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Conversational Gaze Aversion for Humanlike Robots

Proceedings of the 9th ACM/IEEE International Conference on Human-Robot Interaction (HRI 2014) — 2014
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Gaze aversion---the intentional redirection away from the face of an interlocutor---is an important nonverbal cue that serves a number of conversational functions, including signaling cognitive effort, regulating a conversation's intimacy level, and managing the conversational floor. In prior work, we developed a model of how gaze aversions are employed in conversation to perform these functions. In this paper, we extend the model to apply to conversational robots, enabling them to achieve some of these functions in conversations with people. We present a system that addresses the challenges of adapting human gaze aversion movements to a robot with very different affordances, such as a lack of articulated eyes. This system, implemented on the NAO platform, autonomously generates and combines three distinct types of robot head movements with different purposes: face-tracking movements to engage in mutual gaze, idle head motion to increase lifelikeness, and purposeful gaze aversions to achieve conversational functions. The results of a human-robot interaction study with 30 participants show that gaze aversions implemented with our approach are perceived as intentional, and robots can use gaze aversions to appear more thoughtful and effectively manage the conversational floor.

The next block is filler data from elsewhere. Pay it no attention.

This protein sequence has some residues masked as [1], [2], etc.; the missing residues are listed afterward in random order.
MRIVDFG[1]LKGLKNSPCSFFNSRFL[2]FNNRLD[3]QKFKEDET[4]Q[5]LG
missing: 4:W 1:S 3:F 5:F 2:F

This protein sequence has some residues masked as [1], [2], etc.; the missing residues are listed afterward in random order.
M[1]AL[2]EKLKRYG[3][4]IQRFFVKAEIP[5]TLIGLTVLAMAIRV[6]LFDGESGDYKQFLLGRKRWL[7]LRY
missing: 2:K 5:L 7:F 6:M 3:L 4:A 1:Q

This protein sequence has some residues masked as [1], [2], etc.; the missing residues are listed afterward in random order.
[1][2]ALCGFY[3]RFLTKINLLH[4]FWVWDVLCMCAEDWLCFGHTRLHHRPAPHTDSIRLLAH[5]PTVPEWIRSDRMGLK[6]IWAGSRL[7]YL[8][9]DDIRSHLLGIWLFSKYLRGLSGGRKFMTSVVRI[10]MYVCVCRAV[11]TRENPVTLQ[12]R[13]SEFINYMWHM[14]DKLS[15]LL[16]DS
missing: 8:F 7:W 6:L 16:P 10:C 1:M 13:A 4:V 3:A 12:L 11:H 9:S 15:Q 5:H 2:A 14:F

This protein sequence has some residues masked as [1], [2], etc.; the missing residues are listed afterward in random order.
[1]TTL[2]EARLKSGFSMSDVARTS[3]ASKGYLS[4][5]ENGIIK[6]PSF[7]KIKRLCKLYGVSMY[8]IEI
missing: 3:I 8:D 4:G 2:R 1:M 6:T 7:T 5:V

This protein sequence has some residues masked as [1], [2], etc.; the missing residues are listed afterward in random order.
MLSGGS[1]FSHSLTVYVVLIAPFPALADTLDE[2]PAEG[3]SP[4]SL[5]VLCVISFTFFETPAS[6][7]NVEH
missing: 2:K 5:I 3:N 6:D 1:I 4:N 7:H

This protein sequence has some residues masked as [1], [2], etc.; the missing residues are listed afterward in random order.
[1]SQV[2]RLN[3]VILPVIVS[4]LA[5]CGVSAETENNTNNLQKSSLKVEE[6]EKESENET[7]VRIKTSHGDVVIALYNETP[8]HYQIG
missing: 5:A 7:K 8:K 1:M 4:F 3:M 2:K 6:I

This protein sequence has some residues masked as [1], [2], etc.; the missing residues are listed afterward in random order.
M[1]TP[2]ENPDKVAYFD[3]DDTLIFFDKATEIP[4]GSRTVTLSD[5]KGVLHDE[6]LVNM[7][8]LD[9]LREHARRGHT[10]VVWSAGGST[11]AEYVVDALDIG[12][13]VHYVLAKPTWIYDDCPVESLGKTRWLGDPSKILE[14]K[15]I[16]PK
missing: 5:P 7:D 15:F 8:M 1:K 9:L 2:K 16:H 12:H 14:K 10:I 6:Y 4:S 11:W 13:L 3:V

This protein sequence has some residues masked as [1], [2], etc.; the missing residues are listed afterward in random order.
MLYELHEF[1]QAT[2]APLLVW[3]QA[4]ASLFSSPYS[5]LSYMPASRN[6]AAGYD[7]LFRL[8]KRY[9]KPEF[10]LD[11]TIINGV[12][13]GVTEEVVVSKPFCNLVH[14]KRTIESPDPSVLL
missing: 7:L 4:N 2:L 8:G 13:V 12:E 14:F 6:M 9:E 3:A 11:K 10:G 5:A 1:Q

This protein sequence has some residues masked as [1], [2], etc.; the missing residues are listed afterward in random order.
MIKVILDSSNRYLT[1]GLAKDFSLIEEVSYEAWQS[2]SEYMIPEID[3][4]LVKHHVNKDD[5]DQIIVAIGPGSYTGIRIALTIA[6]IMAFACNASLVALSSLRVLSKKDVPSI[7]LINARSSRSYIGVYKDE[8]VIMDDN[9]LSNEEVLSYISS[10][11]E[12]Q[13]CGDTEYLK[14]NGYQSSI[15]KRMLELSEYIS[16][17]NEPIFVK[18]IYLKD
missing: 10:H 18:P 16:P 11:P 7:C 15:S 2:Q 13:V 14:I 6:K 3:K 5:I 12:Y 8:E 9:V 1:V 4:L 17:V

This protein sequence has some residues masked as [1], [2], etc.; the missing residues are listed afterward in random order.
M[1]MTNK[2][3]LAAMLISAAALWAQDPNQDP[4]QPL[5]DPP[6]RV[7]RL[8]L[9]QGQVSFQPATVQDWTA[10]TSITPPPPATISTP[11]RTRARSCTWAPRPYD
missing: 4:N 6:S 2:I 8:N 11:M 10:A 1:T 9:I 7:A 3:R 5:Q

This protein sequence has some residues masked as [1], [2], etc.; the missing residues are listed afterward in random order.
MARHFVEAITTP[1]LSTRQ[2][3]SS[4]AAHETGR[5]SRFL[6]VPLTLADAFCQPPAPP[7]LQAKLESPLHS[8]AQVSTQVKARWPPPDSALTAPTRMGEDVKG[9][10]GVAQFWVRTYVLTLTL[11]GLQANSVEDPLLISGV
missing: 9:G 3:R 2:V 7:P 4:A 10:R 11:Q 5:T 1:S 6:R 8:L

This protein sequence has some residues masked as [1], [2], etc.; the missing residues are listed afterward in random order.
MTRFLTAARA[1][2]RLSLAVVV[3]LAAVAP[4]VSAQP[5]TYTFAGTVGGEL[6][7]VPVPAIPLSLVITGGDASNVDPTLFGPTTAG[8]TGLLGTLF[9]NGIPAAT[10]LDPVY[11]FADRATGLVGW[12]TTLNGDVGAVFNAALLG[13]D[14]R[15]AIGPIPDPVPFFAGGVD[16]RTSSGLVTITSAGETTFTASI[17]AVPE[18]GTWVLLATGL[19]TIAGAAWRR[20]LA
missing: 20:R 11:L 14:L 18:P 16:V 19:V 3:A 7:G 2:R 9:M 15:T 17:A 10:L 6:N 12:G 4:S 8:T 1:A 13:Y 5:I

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BibTex references

  author       = "Andrist, Sean and Tan, Xiang Zhi and Gleicher, Michael and Mutlu, Bilge",
  title        = "Conversational Gaze Aversion for Humanlike Robots",
  booktitle    = "Proceedings of the 9th ACM/IEEE International Conference on Human-Robot Interaction (HRI 2014)",
  year         = "2014",
  ee           = "http://dl.acm.org/citation.cfm?id=2559666",
  doi          = "10.1145/2559636.2559666",
  url          = "http://graphics.cs.wisc.edu/Papers/2014/ATGM14"

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